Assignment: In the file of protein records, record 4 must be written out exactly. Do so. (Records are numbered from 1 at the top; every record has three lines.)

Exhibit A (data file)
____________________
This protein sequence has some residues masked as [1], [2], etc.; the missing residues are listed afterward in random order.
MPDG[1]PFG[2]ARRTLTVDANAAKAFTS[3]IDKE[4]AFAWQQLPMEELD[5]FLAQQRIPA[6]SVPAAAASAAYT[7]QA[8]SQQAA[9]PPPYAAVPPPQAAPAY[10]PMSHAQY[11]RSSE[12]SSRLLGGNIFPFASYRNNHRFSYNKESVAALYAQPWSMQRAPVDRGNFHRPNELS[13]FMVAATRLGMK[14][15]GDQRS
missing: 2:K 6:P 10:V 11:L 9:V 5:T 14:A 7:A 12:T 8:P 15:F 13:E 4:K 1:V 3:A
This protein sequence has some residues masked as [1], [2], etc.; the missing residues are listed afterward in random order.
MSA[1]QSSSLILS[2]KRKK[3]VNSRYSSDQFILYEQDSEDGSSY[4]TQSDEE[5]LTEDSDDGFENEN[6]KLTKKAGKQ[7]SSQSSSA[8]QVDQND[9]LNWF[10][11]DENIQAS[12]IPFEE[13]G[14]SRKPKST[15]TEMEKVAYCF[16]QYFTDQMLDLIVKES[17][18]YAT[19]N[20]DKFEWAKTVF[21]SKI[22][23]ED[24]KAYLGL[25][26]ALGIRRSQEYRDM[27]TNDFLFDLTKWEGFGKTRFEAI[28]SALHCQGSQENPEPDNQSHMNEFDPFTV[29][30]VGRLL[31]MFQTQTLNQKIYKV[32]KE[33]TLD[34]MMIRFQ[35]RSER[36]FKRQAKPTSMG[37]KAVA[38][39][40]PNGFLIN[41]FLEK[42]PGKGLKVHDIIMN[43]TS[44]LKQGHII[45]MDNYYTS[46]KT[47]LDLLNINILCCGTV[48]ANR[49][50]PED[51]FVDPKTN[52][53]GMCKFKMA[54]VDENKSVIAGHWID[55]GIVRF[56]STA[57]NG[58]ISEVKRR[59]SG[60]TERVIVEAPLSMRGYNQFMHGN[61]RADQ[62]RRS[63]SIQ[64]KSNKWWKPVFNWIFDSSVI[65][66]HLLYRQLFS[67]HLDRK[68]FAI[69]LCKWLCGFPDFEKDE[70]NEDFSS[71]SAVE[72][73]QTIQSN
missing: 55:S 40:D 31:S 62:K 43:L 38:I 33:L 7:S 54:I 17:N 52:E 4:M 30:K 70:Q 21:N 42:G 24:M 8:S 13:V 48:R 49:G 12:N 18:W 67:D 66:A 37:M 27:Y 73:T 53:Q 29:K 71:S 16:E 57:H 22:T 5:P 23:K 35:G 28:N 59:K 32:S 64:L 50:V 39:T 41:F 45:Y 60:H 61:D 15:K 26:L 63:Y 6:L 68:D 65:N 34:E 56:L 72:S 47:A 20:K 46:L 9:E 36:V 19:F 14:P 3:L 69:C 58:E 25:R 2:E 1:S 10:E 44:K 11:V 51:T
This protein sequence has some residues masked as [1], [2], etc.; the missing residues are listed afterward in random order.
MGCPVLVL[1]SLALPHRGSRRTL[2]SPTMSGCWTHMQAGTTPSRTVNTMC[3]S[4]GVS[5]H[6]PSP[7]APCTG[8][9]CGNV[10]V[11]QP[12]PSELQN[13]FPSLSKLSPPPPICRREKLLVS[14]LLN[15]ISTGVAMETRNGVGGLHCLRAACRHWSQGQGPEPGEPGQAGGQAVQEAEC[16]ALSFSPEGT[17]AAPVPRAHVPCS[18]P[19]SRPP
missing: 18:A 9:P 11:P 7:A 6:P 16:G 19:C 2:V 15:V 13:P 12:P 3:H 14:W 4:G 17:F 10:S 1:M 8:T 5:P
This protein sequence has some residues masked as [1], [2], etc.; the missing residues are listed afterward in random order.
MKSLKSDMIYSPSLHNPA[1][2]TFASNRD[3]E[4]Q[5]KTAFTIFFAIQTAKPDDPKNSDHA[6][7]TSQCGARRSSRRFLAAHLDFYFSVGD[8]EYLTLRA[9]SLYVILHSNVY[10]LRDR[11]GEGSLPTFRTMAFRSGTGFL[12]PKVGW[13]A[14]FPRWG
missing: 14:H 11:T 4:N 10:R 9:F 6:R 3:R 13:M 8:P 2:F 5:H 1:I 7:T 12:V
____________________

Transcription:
This protein sequence has some residues masked as [1], [2], etc.; the missing residues are listed afterward in random order.
MKSLKSDMIYSPSLHNPA[1][2]TFASNRD[3]E[4]Q[5]KTAFTIFFAIQTAKPDDPKNSDHA[6][7]TSQCGARRSSRRFLAAHLDFYFSVGD[8]EYLTLRA[9]SLYVILHSNVY[10]LRDR[11]GEGSLPTFRTMAFRSGTGFL[12]PKVGW[13]A[14]FPRWG
missing: 14:H 11:T 4:N 10:R 9:F 6:R 3:R 13:M 8:P 2:F 5:H 1:I 7:T 12:V